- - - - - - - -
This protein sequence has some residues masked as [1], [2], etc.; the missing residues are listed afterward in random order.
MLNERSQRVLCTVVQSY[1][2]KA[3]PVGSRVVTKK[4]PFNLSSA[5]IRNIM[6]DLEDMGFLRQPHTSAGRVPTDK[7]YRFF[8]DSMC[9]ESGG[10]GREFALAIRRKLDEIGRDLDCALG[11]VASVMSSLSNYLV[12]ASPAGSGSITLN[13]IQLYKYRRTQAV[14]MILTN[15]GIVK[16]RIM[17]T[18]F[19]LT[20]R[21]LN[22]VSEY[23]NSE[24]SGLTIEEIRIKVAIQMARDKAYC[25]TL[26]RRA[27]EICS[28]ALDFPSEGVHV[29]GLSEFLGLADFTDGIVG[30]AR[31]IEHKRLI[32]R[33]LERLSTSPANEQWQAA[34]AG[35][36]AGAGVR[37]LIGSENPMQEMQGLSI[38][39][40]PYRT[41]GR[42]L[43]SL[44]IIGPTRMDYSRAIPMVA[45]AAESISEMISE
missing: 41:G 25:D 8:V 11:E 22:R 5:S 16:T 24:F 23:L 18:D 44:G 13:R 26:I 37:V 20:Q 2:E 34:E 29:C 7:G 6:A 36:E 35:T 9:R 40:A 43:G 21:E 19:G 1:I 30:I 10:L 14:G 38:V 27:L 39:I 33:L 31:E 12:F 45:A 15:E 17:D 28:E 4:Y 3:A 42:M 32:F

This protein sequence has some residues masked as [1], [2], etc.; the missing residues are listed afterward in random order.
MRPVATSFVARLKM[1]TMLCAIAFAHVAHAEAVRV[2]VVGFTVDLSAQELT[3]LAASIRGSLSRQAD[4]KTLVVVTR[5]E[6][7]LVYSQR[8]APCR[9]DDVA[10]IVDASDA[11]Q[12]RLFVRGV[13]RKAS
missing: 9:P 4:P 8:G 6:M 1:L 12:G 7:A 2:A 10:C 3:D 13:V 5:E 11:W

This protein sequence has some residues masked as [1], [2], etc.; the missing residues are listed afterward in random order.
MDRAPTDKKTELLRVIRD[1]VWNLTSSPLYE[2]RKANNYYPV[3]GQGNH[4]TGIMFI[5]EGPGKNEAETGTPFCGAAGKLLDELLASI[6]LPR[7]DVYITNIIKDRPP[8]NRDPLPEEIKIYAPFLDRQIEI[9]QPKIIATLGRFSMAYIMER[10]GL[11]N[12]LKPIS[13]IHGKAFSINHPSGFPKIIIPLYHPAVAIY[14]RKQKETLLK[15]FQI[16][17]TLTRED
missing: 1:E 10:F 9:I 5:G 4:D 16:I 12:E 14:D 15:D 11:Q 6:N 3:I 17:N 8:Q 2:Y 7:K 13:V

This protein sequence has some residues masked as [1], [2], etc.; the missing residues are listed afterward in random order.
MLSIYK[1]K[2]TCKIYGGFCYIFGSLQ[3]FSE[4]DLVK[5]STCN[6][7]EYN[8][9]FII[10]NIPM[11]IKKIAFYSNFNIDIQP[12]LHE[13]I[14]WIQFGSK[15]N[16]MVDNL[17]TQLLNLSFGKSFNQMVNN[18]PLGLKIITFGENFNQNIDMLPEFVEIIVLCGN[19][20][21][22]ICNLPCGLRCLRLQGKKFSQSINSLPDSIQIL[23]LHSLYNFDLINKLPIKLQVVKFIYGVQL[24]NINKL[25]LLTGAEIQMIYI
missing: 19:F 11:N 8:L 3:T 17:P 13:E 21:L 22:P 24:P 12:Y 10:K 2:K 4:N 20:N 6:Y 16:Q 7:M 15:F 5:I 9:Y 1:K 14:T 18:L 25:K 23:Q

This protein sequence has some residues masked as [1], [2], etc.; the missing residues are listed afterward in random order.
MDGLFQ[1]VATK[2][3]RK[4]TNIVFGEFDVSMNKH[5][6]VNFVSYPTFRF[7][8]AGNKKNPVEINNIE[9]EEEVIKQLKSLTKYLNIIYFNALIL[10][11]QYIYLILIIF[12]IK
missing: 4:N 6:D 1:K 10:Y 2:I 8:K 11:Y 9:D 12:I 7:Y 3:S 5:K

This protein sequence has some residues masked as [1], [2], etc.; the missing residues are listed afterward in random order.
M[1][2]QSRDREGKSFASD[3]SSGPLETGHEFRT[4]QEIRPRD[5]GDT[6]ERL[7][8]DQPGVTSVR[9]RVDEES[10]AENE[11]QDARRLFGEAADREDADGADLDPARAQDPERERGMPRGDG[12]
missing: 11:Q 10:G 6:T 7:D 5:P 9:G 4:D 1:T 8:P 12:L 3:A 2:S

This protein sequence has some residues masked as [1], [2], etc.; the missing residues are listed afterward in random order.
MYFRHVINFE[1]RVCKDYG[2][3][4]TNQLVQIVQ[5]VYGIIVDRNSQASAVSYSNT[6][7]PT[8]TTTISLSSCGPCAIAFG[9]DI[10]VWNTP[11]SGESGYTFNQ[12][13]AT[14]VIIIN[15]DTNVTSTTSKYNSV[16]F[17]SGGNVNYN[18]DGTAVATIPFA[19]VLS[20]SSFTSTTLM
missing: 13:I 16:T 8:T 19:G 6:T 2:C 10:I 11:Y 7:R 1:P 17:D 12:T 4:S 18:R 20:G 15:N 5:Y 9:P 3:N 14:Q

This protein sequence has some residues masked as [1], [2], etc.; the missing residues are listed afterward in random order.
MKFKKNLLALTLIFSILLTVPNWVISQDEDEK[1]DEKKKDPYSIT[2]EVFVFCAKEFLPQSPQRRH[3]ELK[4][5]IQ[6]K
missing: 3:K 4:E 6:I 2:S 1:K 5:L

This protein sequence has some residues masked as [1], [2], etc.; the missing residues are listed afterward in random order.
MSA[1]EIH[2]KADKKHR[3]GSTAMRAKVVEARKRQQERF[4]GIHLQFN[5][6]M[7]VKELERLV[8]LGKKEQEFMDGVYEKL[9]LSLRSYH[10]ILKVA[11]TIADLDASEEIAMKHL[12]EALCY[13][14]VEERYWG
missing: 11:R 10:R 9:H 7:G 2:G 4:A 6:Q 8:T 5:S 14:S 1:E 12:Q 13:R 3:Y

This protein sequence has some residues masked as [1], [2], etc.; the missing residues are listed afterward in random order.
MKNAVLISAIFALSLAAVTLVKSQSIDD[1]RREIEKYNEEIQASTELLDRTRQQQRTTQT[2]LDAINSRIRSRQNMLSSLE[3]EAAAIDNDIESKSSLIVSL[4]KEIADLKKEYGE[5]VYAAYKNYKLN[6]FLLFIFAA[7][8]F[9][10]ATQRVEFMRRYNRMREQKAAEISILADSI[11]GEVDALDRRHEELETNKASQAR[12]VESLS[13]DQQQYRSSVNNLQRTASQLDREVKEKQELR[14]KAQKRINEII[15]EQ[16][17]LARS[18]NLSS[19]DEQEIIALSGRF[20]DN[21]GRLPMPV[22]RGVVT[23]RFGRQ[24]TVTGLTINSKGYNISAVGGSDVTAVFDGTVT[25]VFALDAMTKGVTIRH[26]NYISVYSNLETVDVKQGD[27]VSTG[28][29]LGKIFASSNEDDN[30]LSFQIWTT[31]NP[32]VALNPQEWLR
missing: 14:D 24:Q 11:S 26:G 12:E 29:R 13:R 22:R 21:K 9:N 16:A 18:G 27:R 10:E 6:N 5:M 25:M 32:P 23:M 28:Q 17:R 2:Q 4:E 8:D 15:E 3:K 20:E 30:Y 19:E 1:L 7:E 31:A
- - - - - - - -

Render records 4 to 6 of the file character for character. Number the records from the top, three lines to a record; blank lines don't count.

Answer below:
This protein sequence has some residues masked as [1], [2], etc.; the missing residues are listed afterward in random order.
MLSIYK[1]K[2]TCKIYGGFCYIFGSLQ[3]FSE[4]DLVK[5]STCN[6][7]EYN[8][9]FII[10]NIPM[11]IKKIAFYSNFNIDIQP[12]LHE[13]I[14]WIQFGSK[15]N[16]MVDNL[17]TQLLNLSFGKSFNQMVNN[18]PLGLKIITFGENFNQNIDMLPEFVEIIVLCGN[19][20][21][22]ICNLPCGLRCLRLQGKKFSQSINSLPDSIQIL[23]LHSLYNFDLINKLPIKLQVVKFIYGVQL[24]NINKL[25]LLTGAEIQMIYI
missing: 19:F 11:N 8:L 3:T 17:P 13:E 21:L 22:P 24:P 12:Y 10:K 2:K 4:N 20:N 6:Y 16:Q 7:M 15:F 5:I 9:Y 1:K 14:T 18:L 25:K 23:Q

This protein sequence has some residues masked as [1], [2], etc.; the missing residues are listed afterward in random order.
MDGLFQ[1]VATK[2][3]RK[4]TNIVFGEFDVSMNKH[5][6]VNFVSYPTFRF[7][8]AGNKKNPVEINNIE[9]EEEVIKQLKSLTKYLNIIYFNALIL[10][11]QYIYLILIIF[12]IK
missing: 4:N 6:D 1:K 10:Y 2:I 8:K 11:Y 9:D 12:I 7:Y 3:S 5:K

This protein sequence has some residues masked as [1], [2], etc.; the missing residues are listed afterward in random order.
M[1][2]QSRDREGKSFASD[3]SSGPLETGHEFRT[4]QEIRPRD[5]GDT[6]ERL[7][8]DQPGVTSVR[9]RVDEES[10]AENE[11]QDARRLFGEAADREDADGADLDPARAQDPERERGMPRGDG[12]
missing: 11:Q 10:G 6:T 7:D 5:P 9:G 4:D 1:T 8:P 12:L 3:A 2:S